The effects of amputations, and the severity of those effects, can vary among different people depending on their injuries, the way they sustained their injuries, their support system and their existing resilience or mental toughness.
The risk of infection applies to almost all surgical procedures but an amputation has a higher risk during surgery as it is classed as a ‘major’ surgical procedure due to the size of the incision that normally has to be made which could lead to infection if the operating theatre is not up to the required hygiene standards.
In addition, after the surgery a stump is often used for support so the potential for damage and exposing the wound soon after operations can be high.
Infections to amputations sites can lead to further extensive treatments and operations or even a more comprehensive amputation than the first.
Amputations of the arms affects balance because the upper-body will have a different weight distribution to that of before the amputation, so walking and general manoeuvring can often be difficult for amputees.
Arm amputees who have lost the use of one or both hands or arms will struggle to complete everyday tasks, such as eating, so must learn to adapt to their new situation in order to complete such tasks.
Amputations of the legs usually mean that a person is unable to walk without the use of prosthesis or crutches.
Unfortunately, many people cannot or choose not to use prosthesis due to the difficult adaptation period of getting used to them, or because they physically cannot due to their injuries, age or general strength, so may have to keep mobile with the use of a wheelchair.
Stump Pain is a condition that describes pain in the remotest part of the amputated limb due to damaged nerves which send signals to the brain that are interpreted as pain.
Phantom Limb Pain describes a similar condition, where an amputee feels pain in the limb that was amputated. In spite of the fact that the limb is not present, the brain understands signals as pain in that limb. The pain levels suffered by those with Phantom Limb Pain ranges from short periods of discomfort to constant, excruciating pain.
An amputee may experience extreme fatigue, especially in the areas of the body that must make up for the muscle mass lost in the amputation, due to the loss of a body part that formerly played a functional role in the performance of everyday tasks.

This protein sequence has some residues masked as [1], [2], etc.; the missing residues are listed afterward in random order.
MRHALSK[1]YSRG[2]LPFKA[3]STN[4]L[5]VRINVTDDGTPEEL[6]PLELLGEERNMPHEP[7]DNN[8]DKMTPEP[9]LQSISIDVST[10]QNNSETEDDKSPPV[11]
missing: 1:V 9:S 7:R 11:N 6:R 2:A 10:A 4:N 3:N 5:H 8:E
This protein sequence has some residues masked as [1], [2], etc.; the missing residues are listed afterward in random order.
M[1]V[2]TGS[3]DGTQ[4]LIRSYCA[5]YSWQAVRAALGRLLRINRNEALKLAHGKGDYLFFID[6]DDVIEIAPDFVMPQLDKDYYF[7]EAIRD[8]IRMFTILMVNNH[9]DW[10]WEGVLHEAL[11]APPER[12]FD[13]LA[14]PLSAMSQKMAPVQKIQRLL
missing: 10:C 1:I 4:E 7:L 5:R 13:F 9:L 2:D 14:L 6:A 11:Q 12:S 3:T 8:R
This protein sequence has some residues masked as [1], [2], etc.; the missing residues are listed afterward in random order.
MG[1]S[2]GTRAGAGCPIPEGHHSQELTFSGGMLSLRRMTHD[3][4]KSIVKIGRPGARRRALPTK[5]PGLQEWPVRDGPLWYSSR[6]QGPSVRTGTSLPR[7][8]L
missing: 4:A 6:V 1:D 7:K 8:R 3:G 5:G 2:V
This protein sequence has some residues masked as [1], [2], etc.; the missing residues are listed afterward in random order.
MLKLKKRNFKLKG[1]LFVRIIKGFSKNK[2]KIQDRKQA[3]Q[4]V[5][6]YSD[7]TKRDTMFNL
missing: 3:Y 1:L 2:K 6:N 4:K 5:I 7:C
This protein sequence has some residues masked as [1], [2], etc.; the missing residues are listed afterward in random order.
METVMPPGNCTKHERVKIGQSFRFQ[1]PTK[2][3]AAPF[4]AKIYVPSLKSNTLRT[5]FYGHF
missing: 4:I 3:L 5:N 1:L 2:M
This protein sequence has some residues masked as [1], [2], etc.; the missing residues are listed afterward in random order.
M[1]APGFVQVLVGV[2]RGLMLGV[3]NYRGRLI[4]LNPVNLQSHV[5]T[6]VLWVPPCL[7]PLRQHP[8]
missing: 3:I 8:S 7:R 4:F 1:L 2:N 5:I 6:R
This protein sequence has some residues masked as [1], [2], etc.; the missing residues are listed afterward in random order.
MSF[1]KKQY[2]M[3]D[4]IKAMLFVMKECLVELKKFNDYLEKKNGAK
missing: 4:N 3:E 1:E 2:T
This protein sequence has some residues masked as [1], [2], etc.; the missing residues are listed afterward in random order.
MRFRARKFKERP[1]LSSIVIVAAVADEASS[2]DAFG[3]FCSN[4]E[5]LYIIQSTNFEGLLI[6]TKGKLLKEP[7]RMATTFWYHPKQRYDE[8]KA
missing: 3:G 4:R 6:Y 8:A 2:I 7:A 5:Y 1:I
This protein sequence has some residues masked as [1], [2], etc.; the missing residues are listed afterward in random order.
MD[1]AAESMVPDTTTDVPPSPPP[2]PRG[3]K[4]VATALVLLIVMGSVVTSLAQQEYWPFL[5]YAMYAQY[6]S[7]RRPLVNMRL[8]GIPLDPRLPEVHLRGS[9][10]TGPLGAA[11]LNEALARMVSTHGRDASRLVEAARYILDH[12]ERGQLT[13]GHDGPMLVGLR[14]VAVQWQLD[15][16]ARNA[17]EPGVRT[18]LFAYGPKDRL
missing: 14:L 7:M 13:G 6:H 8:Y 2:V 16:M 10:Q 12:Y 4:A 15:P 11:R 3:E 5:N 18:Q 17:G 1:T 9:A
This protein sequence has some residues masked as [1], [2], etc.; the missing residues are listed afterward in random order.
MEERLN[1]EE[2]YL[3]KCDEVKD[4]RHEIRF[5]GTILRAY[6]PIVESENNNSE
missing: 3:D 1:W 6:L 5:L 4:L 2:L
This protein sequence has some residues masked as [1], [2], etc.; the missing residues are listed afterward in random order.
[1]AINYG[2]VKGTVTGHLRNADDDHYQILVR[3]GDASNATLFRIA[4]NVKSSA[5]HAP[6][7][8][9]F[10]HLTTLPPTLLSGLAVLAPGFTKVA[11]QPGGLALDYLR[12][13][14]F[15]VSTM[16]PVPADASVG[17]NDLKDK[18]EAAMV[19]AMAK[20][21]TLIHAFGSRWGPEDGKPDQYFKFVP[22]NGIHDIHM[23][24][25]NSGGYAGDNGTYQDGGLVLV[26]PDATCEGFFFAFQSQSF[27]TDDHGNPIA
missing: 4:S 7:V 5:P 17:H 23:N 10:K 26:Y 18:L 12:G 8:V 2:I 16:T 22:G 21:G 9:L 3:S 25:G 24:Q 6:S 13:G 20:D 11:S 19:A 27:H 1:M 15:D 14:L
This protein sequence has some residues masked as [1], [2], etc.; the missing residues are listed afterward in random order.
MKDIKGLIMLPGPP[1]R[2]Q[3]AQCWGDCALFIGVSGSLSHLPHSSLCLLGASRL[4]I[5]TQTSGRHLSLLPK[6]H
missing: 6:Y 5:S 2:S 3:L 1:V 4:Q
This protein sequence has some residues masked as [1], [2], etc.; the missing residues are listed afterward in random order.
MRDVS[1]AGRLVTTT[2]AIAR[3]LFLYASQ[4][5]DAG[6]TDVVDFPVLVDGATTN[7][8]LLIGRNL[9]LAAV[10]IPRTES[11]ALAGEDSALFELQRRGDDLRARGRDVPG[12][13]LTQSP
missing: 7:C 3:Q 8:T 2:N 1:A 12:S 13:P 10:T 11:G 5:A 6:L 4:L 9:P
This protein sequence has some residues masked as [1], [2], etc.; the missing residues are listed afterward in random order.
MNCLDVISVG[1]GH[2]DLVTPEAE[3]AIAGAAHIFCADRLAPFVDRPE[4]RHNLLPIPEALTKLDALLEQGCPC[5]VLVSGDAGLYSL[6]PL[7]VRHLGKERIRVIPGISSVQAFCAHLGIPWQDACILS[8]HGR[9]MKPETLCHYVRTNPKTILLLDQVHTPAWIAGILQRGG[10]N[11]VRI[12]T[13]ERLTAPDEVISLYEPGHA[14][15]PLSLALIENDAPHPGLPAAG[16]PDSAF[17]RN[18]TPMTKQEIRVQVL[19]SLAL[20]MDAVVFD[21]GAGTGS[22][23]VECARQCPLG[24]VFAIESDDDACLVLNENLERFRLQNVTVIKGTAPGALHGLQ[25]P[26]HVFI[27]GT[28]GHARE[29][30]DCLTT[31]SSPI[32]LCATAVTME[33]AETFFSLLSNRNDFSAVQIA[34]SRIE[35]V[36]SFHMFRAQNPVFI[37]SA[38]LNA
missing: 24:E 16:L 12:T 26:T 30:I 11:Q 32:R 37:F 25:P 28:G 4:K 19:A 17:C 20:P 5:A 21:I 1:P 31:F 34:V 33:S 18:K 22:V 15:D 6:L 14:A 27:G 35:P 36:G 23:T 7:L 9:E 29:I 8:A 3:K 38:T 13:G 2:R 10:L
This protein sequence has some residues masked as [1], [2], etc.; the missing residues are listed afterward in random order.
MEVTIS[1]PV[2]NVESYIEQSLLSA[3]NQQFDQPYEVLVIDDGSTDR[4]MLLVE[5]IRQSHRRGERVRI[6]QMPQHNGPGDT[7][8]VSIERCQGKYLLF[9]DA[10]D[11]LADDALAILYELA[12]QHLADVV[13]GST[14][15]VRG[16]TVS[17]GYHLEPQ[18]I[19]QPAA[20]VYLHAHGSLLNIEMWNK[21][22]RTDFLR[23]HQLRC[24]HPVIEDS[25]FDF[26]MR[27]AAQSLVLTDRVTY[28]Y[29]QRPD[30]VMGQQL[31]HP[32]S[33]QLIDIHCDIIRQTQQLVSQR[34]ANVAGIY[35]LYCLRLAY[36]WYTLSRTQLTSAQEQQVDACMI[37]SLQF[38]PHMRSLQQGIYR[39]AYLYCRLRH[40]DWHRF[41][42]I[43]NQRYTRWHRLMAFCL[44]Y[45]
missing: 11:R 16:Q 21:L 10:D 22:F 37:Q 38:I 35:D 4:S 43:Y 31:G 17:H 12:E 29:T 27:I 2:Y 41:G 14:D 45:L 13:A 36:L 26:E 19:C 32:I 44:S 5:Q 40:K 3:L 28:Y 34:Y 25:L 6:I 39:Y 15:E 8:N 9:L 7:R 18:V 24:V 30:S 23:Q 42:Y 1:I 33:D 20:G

Fatigue is a particular problem in lower-limb amputees that use prosthesis to walk or for sport and is also common in upper-limb amputees as, without the full use of both hands and arms, carrying out tasks previously considered simple can be an extremely challenging and lengthy process.
PTSD is more likely to be suffered by an amputee who has suffered their injuries in a painful and traumatic incident, especially if they struggle to forget or move on from the horrible memories of a traumatic amputation.
Surgical amputees have also been known to develop PTSD but it is less common in injured people who have gone through this type of amputation as the amputee has time to mentally prepare for their amputation and their amputation is carried out with the benefit of painkillers and anaesthetic.
Those suffering PTSD tend to experience depression, anger, insomnia, nightmares and flashbacks to the traumatic event. Please consult our pages on Serious Psychiatric Injuries for a more extensive look at PTSD.
Social activities participated in before an amputation may not be possible to the same extent or at all for an amputee due to the nature of the activity in question and the disabilities they suffer from, such as many sports.
While this may be down to the obvious physical impairments suffered by amputees, it could also be the result of pain or side-effects from painkillers.
A person unable to participate in the same activities as before their injuries may feel helpless and isolated due to their changed situation and lack of social interaction at the level that they used to have.
An amputee may feel self-conscious about how their stump or prosthesis looks due to their physical differences to the majority of people. They may harbour a fear of how others will react to their amputation and begin acting in an ashamed manner, thus restricting themselves socially, in employment and in education.